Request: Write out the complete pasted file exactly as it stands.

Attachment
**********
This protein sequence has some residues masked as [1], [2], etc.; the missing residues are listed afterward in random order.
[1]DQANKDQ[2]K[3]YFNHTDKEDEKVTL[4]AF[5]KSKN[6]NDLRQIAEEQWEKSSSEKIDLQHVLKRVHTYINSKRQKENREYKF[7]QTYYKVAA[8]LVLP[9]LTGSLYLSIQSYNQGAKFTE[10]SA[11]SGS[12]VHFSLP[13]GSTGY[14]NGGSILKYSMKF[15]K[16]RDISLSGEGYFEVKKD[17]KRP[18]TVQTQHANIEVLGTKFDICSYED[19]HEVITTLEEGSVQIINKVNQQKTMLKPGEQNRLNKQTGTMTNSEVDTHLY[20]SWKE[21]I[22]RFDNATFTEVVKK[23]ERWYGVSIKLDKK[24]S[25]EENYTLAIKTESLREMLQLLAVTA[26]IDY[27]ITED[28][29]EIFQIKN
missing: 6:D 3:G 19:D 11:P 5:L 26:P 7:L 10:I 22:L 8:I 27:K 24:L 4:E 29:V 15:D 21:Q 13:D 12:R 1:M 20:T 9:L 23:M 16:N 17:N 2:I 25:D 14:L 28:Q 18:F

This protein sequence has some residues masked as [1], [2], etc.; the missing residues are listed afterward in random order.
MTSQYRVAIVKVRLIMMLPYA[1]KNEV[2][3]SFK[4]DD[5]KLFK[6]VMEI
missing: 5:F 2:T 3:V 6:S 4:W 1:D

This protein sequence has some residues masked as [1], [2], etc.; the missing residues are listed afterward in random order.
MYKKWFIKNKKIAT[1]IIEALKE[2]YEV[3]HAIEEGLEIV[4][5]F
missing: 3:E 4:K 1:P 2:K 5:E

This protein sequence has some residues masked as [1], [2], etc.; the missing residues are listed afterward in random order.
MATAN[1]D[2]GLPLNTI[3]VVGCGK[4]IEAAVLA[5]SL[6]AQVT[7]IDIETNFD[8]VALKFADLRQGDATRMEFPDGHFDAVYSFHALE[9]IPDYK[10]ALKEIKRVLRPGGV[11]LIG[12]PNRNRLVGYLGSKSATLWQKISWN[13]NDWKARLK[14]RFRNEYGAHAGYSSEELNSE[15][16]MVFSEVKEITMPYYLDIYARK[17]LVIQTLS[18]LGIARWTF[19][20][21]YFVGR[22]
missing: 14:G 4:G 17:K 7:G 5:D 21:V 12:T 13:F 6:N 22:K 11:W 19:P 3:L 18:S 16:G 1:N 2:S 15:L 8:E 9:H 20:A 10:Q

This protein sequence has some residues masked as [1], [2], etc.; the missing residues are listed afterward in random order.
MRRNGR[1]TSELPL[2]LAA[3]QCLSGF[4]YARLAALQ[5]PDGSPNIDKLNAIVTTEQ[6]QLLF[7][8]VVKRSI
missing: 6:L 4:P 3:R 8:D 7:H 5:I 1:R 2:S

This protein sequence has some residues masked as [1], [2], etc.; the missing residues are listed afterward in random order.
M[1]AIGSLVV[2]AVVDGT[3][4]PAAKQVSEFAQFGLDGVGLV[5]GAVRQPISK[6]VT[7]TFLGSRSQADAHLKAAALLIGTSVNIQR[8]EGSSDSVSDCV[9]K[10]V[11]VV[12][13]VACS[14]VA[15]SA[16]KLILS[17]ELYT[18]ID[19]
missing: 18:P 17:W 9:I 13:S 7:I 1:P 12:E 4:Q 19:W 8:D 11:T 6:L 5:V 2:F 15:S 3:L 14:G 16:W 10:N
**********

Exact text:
This protein sequence has some residues masked as [1], [2], etc.; the missing residues are listed afterward in random order.
[1]DQANKDQ[2]K[3]YFNHTDKEDEKVTL[4]AF[5]KSKN[6]NDLRQIAEEQWEKSSSEKIDLQHVLKRVHTYINSKRQKENREYKF[7]QTYYKVAA[8]LVLP[9]LTGSLYLSIQSYNQGAKFTE[10]SA[11]SGS[12]VHFSLP[13]GSTGY[14]NGGSILKYSMKF[15]K[16]RDISLSGEGYFEVKKD[17]KRP[18]TVQTQHANIEVLGTKFDICSYED[19]HEVITTLEEGSVQIINKVNQQKTMLKPGEQNRLNKQTGTMTNSEVDTHLY[20]SWKE[21]I[22]RFDNATFTEVVKK[23]ERWYGVSIKLDKK[24]S[25]EENYTLAIKTESLREMLQLLAVTA[26]IDY[27]ITED[28][29]EIFQIKN
missing: 6:D 3:G 19:D 11:P 5:L 26:P 7:L 10:I 22:L 8:I 27:K 24:L 4:E 29:V 15:D 21:Q 13:D 12:R 1:M 20:T 9:L 23:M 16:N 17:N 2:I 25:D 14:L 28:Q 18:F

This protein sequence has some residues masked as [1], [2], etc.; the missing residues are listed afterward in random order.
MTSQYRVAIVKVRLIMMLPYA[1]KNEV[2][3]SFK[4]DD[5]KLFK[6]VMEI
missing: 5:F 2:T 3:V 6:S 4:W 1:D

This protein sequence has some residues masked as [1], [2], etc.; the missing residues are listed afterward in random order.
MYKKWFIKNKKIAT[1]IIEALKE[2]YEV[3]HAIEEGLEIV[4][5]F
missing: 3:E 4:K 1:P 2:K 5:E

This protein sequence has some residues masked as [1], [2], etc.; the missing residues are listed afterward in random order.
MATAN[1]D[2]GLPLNTI[3]VVGCGK[4]IEAAVLA[5]SL[6]AQVT[7]IDIETNFD[8]VALKFADLRQGDATRMEFPDGHFDAVYSFHALE[9]IPDYK[10]ALKEIKRVLRPGGV[11]LIG[12]PNRNRLVGYLGSKSATLWQKISWN[13]NDWKARLK[14]RFRNEYGAHAGYSSEELNSE[15][16]MVFSEVKEITMPYYLDIYARK[17]LVIQTLS[18]LGIARWTF[19][20][21]YFVGR[22]
missing: 14:G 4:G 17:K 7:G 5:D 21:V 12:T 13:F 6:N 22:K 11:W 19:P 3:L 18:S 16:G 1:N 2:S 15:L 8:E 9:H 20:A 10:Q

This protein sequence has some residues masked as [1], [2], etc.; the missing residues are listed afterward in random order.
MRRNGR[1]TSELPL[2]LAA[3]QCLSGF[4]YARLAALQ[5]PDGSPNIDKLNAIVTTEQ[6]QLLF[7][8]VVKRSI
missing: 6:L 4:P 3:R 8:D 7:H 5:I 1:R 2:S

This protein sequence has some residues masked as [1], [2], etc.; the missing residues are listed afterward in random order.
M[1]AIGSLVV[2]AVVDGT[3][4]PAAKQVSEFAQFGLDGVGLV[5]GAVRQPISK[6]VT[7]TFLGSRSQADAHLKAAALLIGTSVNIQR[8]EGSSDSVSDCV[9]K[10]V[11]VV[12][13]VACS[14]VA[15]SA[16]KLILS[17]ELYT[18]ID[19]
missing: 18:P 17:W 9:I 13:S 7:I 1:P 12:E 4:Q 19:W 8:D 11:T 6:L 5:V 2:F 15:S 3:L 14:G 16:W 10:N